An ongoing swarm of earthquakes sprung back to life last night, with the strongest quake of the fall striking central South Carolina, generating more than 1,000 “Did you feel it?” reports to the USGS Earthquake website from area residents. On a 10 point Roman Numeral scale where I or 1 is the least shaking and X or 10 is the most, USGS rated this a VI or 6 based on those submitted reports.
The magnitude 2.5 seismic event, which generated strong shaking, was located in Elgin, South Carolina, home to dozens of earthquakes that have mysteriously rocked central South Carolina since last December. The quake hit at 9:33 pm local time. As of publication time of this article, 1,233 people reported they felt shaking to USGS from this earthquake.
The mysterious swarm began on Monday, December 27, at 2:18 pm in the afternoon. That first 3.3 magnitude earthquake hit 30 miles north of Columbia, South Carolina at a depth of only 3.1 km. More than 3,100 residents reported to USGS they felt it at the time, with one report of shaking coming from as far away as Rock Hill, which is at the North/South Carolina state border. While many felt the earthquake, there was no reported damage in the Palmetto State. That earthquake was followed by 10 more ranging in intensity between a magnitude 1.5 to a magnitude 2.6 event. The second earthquake struck three hours twenty minutes after the first one. The last earthquake in that series struck on the morning of January 5, bringing a temporary end to the earthquakes there.
According to USGS, a swarm is a sequence of mostly small earthquakes with no identifiable mainshock. “Swarms are usually short-lived, but they can continue for days, weeks, or sometimes even months,” USGS adds. However, the South Carolina event doesn’t fit the typical definition of a swarm since the first event was substantially larger than the rest.
While dozens of earthquakes have struck the area since December, there have been recent pauses in activity. Today’s quake broke a 2-week pause from the last earthquake. The last quake struck on October 14; it has was rated a magnitude 1.3 event.
Scientists tied with the University of South Carolina’s School of Earth, Ocean, and Environment teamed up with Georgia Tech to install 86 nodal seismometers in and around the area experiencing this ongoing swarm. Scientists don’t know what’s driving this earthquake activity and the data from these newly installed devices should give earth scientists and geologists insight in what’s happening under ground here. Data from the new small seismometers are expected to be recorded starting in January.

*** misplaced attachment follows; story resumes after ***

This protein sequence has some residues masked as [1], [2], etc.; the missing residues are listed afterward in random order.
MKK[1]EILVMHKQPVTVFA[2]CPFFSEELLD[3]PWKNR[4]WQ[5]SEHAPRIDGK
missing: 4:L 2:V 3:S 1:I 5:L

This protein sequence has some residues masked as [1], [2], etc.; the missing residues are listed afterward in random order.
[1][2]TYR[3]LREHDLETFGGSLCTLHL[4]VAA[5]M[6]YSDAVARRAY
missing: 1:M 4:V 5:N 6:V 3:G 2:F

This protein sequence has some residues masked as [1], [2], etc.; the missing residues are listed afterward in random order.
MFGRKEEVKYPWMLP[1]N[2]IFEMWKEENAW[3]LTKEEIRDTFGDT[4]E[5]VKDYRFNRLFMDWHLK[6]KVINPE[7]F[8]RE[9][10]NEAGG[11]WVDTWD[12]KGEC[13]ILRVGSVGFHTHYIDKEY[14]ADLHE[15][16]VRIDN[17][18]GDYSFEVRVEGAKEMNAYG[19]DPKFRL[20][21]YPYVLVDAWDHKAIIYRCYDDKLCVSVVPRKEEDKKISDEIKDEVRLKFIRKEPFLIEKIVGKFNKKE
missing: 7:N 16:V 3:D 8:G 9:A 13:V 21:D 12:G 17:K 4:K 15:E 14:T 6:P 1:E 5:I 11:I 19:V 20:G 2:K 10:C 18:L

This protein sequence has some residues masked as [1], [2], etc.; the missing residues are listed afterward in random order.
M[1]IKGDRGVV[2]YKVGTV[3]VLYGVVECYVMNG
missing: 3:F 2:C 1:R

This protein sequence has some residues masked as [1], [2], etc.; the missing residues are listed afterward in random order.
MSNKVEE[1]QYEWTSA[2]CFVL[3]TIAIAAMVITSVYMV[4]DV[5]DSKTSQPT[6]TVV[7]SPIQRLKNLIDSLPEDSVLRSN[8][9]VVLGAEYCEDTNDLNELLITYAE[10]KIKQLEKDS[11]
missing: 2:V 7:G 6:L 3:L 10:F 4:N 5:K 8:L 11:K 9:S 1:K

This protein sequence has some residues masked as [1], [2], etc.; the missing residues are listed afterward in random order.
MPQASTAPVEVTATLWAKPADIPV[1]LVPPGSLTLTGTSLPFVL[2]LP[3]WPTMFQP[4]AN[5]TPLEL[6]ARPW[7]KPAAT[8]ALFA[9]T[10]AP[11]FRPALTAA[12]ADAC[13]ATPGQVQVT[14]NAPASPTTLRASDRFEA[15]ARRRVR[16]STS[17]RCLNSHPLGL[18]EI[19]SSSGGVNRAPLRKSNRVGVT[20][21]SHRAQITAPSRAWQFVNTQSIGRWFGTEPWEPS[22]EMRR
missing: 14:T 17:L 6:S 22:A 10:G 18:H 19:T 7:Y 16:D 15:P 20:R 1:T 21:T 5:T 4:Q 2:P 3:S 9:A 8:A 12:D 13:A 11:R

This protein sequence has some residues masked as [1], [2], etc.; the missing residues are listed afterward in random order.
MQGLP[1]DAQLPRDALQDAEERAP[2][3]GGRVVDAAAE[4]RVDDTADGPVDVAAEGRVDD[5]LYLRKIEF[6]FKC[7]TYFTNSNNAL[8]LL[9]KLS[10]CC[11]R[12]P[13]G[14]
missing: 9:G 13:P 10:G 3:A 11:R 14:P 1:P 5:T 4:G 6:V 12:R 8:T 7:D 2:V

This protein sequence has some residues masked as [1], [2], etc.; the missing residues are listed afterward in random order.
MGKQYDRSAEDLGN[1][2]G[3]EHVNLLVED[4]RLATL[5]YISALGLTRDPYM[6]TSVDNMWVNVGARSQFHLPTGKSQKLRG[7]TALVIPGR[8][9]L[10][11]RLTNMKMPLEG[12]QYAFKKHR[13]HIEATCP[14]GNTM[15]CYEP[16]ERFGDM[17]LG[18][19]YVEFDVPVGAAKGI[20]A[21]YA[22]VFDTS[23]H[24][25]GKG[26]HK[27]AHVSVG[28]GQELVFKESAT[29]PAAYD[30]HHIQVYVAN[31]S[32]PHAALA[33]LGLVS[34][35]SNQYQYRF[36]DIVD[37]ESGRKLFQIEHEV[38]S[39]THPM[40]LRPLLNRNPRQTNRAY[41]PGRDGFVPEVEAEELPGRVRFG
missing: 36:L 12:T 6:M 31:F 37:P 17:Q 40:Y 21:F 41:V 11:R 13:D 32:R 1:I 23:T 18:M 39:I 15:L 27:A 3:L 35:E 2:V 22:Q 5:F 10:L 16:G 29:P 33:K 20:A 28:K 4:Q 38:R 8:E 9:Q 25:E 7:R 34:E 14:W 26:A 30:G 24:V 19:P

According to the South Carolina Emergency Management Division (SCEMD), there are approximately 10-15 earthquakes every year in South Carolina, with most not felt by residents; on average, only 3-5 are felt each year. Most of South Carolina’s earthquakes are located in the Middleton Place-Summerville Seismic Zone. The two most significant historical earthquakes to occur in South Carolina were the 1886 Charleston-Summerville earthquake and the 1913 Union County earthquake. The 1886 earthquake in Charleston was the most damaging earthquake to ever occur in the eastern United States; it was also the most destructive earthquake in the U.S. during the 19th century.
Experts are concerned that a large scale earthquake will strike at some point of the future and bring about significant damage and loss of life. While more than 100 years have passed since the last large earthquake, a 2001 study titled “Comprehensive Seismic Risk and Vulnerability Study for the State of South Carolina” confirmed the state is extremely vulnerable to earthquake activity. The study, based on scientific research, provided information about the likely effects of earthquakes on the current population and on modern-day structures and systems, including roadways, bridges, homes, commercial and government buildings, schools, hospitals and water and sewer facilities.
No one is sure what’ll become of this steady stream of light earthquakes or whether or not something larger is looming. For now, the SCEMD has been sending out Tweets to the people of South Carolina encouraging them to be prepared for any disaster this year –earthquakes included.
Check out South Carolina’s new, interactive guide to #earthquake safety!
— SCEMD (@SCEMD) October 30, 2022
The USGS is tracking three swarms of unusual earthquake activity around the country: here in South Carolina, another area around the New Madrid Seismic Zone around the Missouri / Kentucky / Arkansas / Tennessee borders, and the last on the slopes of Mauna Loa, the world’s largest active volcano in the world located on the Big Island of Hawaii.